The International Championship resumed in 1920 with England facing Wales at St Helen's, Swansea on January 17th. There were 11 new caps under the captaincy of the experienced forward JE 'Jenny' Greenwood but Cyril Lowe remained on the right wing for his ninth consecutive cap. It was not a happy day for the English forwards and the Welsh team pulled away in the second half to win 19-5 with centre Jerry Shea scoring a record 16 points on his championship debut.

England were dominant throughout the entire 1921 championship and all but cruised to a 3rd Grand Slam. They scored 61 points and 13 tries in the four matches while only conceding nine points including one try. Davies was now the captain and his masterly management of his team's resources ensured England's superiority. Lowe scored three more tries to take his total to 13 in all international matches. Ireland and Scotland failed to score a point against England and only France in Paris in the final match threatened to overturn England in a close 10-6 match in the presence of Marshall Foch, commander-in-chief of the Allied armies during the 1st World War.

The English campaign opened badly in 1922 with a massive 28-6 defeat at Cardiff Arms Park in which England conceded 8 tries. WJA Davies had withdrawn after selection to be replaced by Vivian Davies, the Harlequins fly half, and the only consolation was that Lowe scored another try in a losing cause. The rest of the season was more successful. With WJA Davies restored as captain and fly half, Lowe scored one of four tries in a 12-3 defeat of Ireland in Dublin, the Leicester winger Harold Day kicked 8 vital points to secure an 11-11 draw against France, and Davies with one try and Lowe with two tries ensured an 11-5 victory against Scotland at Twickenham.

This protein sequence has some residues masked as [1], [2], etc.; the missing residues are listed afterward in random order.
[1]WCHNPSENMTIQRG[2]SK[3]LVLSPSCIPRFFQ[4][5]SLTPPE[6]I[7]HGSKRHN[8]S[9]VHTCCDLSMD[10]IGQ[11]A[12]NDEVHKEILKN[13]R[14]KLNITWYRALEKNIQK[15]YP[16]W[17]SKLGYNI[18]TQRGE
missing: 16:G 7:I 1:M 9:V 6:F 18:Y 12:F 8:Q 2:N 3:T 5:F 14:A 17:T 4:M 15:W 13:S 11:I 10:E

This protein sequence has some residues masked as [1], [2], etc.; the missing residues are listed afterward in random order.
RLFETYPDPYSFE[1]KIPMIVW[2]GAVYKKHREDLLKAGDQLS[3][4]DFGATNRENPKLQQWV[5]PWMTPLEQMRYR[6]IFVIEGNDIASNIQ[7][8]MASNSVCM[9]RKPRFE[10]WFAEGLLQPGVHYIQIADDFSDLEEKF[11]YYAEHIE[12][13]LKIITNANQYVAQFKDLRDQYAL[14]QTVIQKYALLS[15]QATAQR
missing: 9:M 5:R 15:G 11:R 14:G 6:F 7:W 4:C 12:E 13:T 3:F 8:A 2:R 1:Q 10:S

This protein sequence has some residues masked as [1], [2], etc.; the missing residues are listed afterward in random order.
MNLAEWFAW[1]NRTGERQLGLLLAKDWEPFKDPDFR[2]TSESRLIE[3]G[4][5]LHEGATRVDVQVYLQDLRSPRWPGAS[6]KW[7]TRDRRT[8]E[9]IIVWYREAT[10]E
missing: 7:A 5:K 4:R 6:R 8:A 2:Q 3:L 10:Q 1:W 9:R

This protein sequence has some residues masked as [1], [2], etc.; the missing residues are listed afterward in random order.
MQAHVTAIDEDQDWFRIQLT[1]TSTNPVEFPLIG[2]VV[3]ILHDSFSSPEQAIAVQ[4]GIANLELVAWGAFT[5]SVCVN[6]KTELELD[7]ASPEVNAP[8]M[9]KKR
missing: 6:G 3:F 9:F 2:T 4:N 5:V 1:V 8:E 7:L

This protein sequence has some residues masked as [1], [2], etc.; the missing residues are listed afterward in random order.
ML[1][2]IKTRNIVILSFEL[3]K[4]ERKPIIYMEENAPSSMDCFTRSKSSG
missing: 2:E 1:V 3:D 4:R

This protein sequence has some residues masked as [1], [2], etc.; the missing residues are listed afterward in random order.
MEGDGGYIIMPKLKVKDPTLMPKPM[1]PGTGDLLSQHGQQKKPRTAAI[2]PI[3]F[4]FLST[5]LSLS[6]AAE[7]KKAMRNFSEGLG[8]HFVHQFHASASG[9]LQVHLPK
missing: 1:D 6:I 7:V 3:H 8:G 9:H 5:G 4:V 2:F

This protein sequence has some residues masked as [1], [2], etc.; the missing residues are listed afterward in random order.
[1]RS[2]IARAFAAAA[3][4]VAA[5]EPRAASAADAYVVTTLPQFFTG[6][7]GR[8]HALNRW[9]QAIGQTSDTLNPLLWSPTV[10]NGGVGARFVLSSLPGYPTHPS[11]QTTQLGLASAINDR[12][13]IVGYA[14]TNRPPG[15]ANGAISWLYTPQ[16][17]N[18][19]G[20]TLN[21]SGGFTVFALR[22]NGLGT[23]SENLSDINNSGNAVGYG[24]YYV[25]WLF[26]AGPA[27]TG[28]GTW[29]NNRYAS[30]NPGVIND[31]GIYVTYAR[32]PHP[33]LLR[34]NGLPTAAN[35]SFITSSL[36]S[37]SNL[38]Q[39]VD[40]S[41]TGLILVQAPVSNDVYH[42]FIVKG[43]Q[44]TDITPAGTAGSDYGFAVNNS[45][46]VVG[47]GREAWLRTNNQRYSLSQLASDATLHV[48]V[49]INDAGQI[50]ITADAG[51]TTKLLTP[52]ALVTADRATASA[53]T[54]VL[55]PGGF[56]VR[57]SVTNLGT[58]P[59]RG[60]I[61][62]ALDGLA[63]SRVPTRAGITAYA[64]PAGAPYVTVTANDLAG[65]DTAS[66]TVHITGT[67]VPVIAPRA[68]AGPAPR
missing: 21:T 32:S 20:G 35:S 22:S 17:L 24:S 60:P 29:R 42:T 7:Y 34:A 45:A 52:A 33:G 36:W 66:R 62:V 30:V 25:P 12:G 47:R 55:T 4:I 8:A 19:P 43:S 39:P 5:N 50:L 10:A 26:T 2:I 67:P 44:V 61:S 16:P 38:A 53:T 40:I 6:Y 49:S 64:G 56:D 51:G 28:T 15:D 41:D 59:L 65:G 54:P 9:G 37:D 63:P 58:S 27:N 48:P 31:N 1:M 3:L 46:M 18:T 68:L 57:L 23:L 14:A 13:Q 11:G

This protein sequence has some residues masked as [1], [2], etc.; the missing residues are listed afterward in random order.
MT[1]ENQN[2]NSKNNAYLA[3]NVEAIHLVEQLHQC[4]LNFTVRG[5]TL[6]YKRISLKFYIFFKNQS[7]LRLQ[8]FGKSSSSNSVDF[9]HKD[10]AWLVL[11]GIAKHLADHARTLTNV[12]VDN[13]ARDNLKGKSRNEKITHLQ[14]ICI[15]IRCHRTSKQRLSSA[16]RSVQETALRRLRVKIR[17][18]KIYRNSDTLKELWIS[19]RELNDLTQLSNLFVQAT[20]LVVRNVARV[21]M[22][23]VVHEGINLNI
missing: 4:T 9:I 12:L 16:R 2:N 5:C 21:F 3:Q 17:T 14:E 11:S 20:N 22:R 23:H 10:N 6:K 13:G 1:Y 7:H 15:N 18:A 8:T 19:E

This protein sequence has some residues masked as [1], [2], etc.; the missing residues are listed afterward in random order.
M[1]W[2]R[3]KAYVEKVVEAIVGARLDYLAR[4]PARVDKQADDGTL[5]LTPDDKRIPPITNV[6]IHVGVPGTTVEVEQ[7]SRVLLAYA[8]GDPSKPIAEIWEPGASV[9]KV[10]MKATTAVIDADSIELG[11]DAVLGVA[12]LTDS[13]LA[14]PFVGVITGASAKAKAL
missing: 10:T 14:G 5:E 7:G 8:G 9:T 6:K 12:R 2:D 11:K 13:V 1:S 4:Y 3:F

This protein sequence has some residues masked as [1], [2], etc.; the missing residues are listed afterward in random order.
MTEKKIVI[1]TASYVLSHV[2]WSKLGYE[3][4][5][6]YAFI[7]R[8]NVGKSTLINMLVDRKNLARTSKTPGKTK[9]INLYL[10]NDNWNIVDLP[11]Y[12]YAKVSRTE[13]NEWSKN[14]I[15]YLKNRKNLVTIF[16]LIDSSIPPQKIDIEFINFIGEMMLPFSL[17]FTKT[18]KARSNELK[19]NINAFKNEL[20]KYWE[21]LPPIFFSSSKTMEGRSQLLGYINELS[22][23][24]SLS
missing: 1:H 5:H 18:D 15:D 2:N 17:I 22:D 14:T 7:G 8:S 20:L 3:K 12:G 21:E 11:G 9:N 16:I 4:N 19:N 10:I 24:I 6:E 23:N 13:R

Another very tight encounter at Inverleith saw England beat Scotland by 8 points to 6 through a late Tom Voyce try converted from a difficult angle by the Devonport Services front row forward Bill Luddington. Just France remained on Easter Monday April 2nd and WJA Davies on his honeymoon in Paris dropped a goal to seal a 12-3 victory and secure England's 4th Grand Slam in six championships. It was his 11th match as captain and he had been on the losing side in only one of his 22 internationals. One of the all-time greats, his cap record as England fly half was only overtaken by Rob Andrew in 1989.


  • The Book of English International Rugby 1871-1982 - John Griffiths (Willow Books 1982)
  • History of Welsh International Rugby - John Billot (2nd edition, Roman Way Books 1999)
  • The International Rugby Championship 1883-1983 - Terry Godwin (Willow Books 1984)
  • Scottish Rugby Game by Game - Kenneth R Bogle (Luath Press Limited, Edinburgh 2013)

About the Author

A professional musician and arts administrator, Richard Steele has been on the committee of the World Rugby Museum at Twickenham since 2005 and is the co-author of the RFU's 150th anniversary book England Rugby 150 Years.